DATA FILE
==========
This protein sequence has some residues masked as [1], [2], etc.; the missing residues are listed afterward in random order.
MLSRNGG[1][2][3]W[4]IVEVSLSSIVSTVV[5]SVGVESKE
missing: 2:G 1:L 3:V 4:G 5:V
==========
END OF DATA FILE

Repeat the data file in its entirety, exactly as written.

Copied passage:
This protein sequence has some residues masked as [1], [2], etc.; the missing residues are listed afterward in random order.
MLSRNGG[1][2][3]W[4]IVEVSLSSIVSTVV[5]SVGVESKE
missing: 2:G 1:L 3:V 4:G 5:V